Transcription factor NF-kappaB activity in colon epithelial cells: Influence of short-chain fatty acids and specific NF-kappaB subunit combinations

Date of Completion

January 2002


Biology, Molecular|Biology, Cell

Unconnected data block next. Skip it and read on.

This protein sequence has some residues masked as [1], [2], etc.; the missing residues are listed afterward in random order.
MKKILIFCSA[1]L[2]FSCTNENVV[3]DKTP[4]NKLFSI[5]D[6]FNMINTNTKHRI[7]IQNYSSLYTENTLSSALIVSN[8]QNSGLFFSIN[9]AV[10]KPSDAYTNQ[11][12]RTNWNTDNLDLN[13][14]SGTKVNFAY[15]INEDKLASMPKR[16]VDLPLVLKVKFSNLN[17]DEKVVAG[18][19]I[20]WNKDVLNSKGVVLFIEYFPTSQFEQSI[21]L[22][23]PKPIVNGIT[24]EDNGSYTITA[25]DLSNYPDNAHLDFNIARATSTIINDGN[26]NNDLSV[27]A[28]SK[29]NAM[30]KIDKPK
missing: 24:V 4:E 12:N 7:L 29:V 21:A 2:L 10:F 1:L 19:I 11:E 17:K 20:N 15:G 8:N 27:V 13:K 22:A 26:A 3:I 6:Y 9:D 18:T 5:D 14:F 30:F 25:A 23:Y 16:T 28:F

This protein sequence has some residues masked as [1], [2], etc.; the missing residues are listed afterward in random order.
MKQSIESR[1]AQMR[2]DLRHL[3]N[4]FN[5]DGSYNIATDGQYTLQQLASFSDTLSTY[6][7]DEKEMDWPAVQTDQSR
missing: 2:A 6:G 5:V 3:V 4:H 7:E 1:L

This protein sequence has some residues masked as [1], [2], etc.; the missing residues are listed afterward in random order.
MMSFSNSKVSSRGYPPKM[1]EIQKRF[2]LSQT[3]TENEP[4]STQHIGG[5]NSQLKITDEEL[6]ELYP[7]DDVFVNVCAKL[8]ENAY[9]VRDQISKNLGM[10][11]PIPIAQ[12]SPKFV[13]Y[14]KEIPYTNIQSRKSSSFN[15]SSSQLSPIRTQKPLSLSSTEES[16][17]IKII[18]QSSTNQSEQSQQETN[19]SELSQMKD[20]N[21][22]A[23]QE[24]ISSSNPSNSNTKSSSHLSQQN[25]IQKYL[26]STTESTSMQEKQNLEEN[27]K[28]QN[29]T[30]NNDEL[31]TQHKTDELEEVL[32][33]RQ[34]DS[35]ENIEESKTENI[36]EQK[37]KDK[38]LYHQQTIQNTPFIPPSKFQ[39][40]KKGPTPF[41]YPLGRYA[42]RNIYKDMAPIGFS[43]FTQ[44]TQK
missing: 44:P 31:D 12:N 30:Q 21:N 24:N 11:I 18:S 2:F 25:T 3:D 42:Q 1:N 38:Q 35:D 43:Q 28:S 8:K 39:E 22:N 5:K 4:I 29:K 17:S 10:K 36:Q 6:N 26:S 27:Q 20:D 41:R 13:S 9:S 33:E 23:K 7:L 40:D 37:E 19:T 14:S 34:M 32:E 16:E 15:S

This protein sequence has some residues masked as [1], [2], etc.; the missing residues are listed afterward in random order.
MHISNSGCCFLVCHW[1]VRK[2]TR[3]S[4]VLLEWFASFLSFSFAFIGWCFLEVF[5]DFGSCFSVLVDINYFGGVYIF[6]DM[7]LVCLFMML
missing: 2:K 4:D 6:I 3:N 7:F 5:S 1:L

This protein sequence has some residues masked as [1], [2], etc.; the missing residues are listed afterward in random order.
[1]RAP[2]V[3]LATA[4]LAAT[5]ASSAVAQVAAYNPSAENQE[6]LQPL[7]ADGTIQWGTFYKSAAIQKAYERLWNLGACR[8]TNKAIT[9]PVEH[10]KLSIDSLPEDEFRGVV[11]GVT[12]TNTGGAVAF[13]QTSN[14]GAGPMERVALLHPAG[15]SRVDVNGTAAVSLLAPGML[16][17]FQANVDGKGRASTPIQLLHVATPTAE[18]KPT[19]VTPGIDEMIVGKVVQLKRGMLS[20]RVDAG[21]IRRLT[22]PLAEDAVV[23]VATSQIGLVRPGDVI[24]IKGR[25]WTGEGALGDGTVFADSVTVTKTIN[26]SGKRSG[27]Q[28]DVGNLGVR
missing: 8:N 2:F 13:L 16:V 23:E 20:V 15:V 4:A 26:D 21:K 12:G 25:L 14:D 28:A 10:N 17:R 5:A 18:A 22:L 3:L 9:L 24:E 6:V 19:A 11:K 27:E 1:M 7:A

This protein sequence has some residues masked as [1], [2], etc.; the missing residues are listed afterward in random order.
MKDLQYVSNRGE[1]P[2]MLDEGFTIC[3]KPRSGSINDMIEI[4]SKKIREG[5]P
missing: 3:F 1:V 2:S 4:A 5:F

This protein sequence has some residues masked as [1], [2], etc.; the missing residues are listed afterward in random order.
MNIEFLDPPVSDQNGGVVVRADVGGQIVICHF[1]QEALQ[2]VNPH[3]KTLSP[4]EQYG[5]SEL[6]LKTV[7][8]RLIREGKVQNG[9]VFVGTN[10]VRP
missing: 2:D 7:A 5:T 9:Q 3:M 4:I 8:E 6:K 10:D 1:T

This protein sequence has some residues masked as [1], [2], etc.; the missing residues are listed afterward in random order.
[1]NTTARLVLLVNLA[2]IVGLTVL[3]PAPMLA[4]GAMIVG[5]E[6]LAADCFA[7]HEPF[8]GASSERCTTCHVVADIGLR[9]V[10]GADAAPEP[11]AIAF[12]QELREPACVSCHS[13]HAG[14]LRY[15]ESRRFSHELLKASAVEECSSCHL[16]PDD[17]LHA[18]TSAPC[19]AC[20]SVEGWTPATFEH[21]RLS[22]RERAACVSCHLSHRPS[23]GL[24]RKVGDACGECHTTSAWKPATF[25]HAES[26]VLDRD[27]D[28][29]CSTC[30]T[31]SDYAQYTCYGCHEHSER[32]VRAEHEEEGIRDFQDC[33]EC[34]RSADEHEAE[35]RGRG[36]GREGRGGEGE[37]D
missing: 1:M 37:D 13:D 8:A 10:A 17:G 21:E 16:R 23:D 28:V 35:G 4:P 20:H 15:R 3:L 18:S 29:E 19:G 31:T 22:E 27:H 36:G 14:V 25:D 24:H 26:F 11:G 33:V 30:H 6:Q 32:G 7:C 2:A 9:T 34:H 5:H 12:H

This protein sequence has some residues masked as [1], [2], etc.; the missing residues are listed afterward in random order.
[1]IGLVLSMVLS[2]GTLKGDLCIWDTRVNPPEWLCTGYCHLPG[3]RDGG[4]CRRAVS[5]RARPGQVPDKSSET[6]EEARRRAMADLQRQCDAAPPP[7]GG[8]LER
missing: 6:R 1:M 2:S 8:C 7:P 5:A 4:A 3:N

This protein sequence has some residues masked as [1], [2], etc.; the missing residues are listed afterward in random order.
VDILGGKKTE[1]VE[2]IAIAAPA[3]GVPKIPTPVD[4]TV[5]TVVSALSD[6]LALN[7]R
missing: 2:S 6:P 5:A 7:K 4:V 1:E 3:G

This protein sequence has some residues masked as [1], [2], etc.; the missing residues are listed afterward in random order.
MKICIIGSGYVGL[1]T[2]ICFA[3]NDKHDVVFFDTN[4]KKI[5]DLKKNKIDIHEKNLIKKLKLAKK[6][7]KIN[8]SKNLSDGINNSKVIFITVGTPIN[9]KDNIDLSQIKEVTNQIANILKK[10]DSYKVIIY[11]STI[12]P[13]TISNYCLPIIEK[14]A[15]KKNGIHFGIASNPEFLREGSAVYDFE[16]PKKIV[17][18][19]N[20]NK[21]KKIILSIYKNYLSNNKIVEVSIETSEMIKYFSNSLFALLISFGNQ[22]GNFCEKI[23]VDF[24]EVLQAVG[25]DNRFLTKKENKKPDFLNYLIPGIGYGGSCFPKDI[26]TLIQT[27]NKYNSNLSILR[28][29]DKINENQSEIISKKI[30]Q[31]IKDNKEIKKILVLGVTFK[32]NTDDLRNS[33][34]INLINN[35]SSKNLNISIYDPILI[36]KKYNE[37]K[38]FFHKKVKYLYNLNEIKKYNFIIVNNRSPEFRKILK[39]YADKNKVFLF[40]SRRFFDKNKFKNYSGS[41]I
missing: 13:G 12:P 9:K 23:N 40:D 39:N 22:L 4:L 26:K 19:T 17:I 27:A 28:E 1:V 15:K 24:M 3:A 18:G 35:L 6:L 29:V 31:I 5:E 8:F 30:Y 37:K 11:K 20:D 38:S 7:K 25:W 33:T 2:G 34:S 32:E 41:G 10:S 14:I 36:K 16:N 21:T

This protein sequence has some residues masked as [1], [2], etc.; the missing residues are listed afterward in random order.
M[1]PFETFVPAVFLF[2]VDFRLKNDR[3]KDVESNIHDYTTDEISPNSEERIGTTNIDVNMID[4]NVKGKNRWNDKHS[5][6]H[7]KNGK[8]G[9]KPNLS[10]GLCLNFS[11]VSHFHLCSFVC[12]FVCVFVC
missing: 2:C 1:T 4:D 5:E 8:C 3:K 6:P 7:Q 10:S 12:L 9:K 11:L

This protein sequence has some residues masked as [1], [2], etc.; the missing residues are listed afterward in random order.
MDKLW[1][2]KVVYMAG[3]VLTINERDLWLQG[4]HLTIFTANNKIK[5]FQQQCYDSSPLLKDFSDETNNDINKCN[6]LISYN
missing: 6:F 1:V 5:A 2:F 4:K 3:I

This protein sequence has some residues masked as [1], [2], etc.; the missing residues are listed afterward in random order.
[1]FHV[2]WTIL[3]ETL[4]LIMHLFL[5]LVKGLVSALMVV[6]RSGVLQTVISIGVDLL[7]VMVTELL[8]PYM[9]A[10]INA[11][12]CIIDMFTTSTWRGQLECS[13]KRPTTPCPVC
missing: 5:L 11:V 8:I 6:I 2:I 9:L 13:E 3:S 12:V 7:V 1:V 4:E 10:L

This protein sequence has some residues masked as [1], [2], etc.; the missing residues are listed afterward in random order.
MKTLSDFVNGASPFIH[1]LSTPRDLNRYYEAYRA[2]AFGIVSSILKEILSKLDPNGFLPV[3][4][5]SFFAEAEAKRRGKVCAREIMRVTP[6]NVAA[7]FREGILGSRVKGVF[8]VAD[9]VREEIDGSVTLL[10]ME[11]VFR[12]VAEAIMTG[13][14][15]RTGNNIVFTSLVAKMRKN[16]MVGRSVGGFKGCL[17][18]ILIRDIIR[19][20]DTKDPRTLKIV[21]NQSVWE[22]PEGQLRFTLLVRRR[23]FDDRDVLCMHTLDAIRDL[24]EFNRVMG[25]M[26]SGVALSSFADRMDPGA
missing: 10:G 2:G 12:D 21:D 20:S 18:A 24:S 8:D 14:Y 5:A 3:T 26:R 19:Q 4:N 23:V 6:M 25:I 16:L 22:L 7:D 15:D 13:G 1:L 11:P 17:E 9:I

Transcriptional factor NF-κB was first found to be involved in activating genes involved in immune and inflammatory responses. Subsequently NF-κB was found to be important for regulating the expression of genes involved in cell proliferation and survival. Consistent with its role in regulating cell proliferation, we found that NF-κB regulates expression of the mouse TERT gene (telomerase reverse transcriptase). NF-κB-dependent TERT expression might serve to maintain telomere length in the conditions like inflammation and infection. ^ Colon epithelial cells are an interesting system to study NF-κB regulation, since they can be subjected to multiple inflammatory and growth regulatory signals. Published data demonstrates that the luminal provision of butyrate can improve symptoms of inflammatory bowel diseases. We found that colon epithelial cells alter their NF-κB activity in presence of butyrate. Our data showed that butyrate blocks translocation of p65 subunit into nucleus following TNF-α activation. Analysis of inhibitory IκBs revealed that the p100 level was increased and IκB-α was stabilized upon butyrate treatment. The proteasome is critical for the degradation of IκBs, and we found that butyrate suppressed proteasome activity up to 40%. The influence of butyrate on proteasome activity and IκB degradation arose from its ability to inhibit histone deacetylases. These results provided new evidence for the role of butyrate modulating colonic inflammation. ^ The major NF-κB complexes found in colonocytes are p50-p50 and p65-p50. Gene expression analysis using nfkb1 knockout mice indicated that p50-p50 homodimer might repress κb-dependent gene activation in the colon. Using adenovirus vectors to increase the p50-p50 activity in the cultured colon cell line, we found that p50-p50 inhibited activation of a subset of κb-regulated genes activated by IL-1β, but not by TNF-α. Selective inhibition of gene activation induced by IL-1β could be explained in part by the ratio of the p50-p50 and p65-p50 complexes: this ratio was higher in IL-1β stimulated cells than in TNF-α-stimulated cells. Although the physiological significance of p50-p50 in colon epithelial cells is not yet clear, regulating the level of the p50-p50 repressor may play a role in colon-related diseases such as colonic inflammation and cancer. ^